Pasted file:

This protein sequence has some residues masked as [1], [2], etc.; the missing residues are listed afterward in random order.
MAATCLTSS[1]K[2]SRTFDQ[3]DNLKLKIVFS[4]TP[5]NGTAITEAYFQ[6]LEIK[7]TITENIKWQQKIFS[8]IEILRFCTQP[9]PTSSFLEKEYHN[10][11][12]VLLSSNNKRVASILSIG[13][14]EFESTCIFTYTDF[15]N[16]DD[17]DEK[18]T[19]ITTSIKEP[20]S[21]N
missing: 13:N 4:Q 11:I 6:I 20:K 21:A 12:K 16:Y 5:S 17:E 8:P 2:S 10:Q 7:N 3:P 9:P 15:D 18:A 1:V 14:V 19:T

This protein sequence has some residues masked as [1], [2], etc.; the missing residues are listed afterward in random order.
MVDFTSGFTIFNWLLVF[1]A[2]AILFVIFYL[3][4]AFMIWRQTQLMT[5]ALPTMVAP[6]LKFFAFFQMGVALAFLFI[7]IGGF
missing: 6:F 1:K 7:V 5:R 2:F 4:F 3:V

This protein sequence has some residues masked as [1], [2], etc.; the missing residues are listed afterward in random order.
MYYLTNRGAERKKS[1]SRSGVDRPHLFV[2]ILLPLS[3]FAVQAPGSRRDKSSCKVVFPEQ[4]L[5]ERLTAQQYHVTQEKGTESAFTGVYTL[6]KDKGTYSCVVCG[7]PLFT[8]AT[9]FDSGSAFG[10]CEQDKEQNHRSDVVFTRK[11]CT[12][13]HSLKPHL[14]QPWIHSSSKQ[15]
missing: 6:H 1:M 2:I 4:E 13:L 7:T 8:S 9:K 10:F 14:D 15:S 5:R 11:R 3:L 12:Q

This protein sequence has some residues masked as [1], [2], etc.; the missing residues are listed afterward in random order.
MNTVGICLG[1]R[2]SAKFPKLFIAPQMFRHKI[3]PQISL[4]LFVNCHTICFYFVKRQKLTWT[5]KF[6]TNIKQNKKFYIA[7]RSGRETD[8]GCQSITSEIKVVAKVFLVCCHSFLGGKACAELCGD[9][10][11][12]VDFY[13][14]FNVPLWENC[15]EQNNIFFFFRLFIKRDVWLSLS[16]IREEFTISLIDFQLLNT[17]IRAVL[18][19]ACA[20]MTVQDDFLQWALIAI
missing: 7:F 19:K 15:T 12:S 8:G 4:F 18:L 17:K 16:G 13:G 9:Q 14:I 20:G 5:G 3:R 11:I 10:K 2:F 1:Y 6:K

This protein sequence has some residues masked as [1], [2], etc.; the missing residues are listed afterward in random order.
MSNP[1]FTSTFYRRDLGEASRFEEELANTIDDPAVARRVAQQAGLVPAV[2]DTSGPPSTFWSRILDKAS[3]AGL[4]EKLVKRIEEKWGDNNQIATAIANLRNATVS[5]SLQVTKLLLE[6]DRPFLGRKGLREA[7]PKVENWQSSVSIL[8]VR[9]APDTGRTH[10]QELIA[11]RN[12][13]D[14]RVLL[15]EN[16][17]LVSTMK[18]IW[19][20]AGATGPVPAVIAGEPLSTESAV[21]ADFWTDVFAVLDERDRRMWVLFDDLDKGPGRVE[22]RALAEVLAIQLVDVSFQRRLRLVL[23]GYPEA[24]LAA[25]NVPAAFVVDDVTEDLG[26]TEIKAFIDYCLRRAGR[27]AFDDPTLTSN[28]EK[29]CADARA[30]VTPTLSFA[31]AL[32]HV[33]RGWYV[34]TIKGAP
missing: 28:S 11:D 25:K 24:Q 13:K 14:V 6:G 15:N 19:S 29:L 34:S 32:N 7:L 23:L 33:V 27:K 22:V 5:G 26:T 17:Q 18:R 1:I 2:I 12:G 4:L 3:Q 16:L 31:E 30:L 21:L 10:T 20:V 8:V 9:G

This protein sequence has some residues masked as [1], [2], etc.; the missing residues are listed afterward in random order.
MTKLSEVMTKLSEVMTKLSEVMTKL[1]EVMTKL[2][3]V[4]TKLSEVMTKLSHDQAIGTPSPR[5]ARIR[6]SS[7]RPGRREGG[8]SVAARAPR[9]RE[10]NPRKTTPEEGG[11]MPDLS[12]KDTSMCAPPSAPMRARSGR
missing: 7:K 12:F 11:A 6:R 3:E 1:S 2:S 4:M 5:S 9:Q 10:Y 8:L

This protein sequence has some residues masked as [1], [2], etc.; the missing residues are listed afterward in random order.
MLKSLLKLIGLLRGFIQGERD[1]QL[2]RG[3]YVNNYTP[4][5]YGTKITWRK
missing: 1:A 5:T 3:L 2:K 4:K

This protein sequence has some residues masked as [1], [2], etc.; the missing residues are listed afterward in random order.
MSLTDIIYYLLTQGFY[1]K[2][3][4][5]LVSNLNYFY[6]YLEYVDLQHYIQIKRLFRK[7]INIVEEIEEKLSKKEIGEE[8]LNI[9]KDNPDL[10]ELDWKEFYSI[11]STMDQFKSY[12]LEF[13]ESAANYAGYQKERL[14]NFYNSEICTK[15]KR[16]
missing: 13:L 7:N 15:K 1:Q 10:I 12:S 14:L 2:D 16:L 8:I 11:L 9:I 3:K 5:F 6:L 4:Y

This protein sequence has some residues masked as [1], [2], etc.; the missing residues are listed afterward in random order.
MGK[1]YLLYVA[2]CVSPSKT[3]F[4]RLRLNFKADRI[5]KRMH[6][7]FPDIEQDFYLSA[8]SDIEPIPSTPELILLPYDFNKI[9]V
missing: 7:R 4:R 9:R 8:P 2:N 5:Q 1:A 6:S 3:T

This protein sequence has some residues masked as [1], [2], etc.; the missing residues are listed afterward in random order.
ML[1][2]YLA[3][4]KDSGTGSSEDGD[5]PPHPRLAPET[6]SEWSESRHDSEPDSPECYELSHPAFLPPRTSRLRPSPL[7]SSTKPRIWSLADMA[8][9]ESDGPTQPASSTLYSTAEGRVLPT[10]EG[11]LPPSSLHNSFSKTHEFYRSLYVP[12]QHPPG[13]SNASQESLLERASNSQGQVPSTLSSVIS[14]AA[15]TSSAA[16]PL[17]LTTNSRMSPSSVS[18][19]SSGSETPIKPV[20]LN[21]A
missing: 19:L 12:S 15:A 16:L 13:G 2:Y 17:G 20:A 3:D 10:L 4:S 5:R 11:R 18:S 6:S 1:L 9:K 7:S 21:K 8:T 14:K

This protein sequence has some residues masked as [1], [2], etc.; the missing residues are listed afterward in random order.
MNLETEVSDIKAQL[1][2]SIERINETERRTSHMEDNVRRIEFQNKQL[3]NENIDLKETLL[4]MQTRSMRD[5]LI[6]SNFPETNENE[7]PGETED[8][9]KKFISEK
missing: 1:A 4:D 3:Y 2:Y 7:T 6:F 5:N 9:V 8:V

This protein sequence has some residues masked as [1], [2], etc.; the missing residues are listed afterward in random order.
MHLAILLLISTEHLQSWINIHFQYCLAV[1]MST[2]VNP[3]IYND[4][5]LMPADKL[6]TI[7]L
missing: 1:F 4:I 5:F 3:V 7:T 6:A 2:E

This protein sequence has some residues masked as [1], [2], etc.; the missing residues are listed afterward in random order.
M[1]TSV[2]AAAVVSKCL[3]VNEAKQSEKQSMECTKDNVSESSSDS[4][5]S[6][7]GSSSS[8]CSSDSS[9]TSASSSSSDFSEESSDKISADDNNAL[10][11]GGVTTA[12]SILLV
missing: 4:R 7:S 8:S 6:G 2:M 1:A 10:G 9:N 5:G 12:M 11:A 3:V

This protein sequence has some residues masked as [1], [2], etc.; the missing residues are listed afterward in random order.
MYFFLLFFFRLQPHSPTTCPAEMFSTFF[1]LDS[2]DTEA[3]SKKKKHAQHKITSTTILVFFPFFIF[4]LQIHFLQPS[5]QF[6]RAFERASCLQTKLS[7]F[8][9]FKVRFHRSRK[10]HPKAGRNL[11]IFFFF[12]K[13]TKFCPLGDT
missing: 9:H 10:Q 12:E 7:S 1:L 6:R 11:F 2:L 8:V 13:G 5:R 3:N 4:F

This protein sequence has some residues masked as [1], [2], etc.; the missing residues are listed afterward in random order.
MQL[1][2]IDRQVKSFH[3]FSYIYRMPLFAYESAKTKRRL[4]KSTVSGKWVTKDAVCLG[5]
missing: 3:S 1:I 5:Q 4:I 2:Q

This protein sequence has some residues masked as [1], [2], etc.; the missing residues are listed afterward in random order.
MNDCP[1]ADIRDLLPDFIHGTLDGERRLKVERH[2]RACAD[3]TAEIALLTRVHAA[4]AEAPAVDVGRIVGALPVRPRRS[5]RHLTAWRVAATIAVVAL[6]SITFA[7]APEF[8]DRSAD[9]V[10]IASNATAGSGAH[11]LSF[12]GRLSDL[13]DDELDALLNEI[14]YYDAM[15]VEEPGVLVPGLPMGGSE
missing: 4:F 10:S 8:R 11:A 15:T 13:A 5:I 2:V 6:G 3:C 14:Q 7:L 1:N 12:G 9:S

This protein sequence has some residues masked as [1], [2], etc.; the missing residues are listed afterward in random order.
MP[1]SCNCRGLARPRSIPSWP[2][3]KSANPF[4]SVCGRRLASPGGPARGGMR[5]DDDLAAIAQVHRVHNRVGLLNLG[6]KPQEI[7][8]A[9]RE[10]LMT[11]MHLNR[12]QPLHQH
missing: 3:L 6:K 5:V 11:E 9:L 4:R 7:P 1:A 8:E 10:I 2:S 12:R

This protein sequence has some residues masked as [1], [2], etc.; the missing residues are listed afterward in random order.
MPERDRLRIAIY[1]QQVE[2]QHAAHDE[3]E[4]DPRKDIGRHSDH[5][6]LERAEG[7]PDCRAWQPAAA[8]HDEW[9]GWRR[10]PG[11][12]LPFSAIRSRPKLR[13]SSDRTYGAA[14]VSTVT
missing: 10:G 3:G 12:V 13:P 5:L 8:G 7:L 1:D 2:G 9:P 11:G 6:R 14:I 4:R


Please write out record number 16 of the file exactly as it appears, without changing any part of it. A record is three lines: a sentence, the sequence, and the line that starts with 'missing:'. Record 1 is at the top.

This protein sequence has some residues masked as [1], [2], etc.; the missing residues are listed afterward in random order.
MNDCP[1]ADIRDLLPDFIHGTLDGERRLKVERH[2]RACAD[3]TAEIALLTRVHAA[4]AEAPAVDVGRIVGALPVRPRRS[5]RHLTAWRVAATIAVVAL[6]SITFA[7]APEF[8]DRSAD[9]V[10]IASNATAGSGAH[11]LSF[12]GRLSDL[13]DDELDALLNEI[14]YYDAM[15]VEEPGVLVPGLPMGGSE
missing: 4:F 10:S 8:R 11:A 15:T 13:A 5:I 2:V 6:G 3:C 14:Q 7:L 1:N 12:G 9:S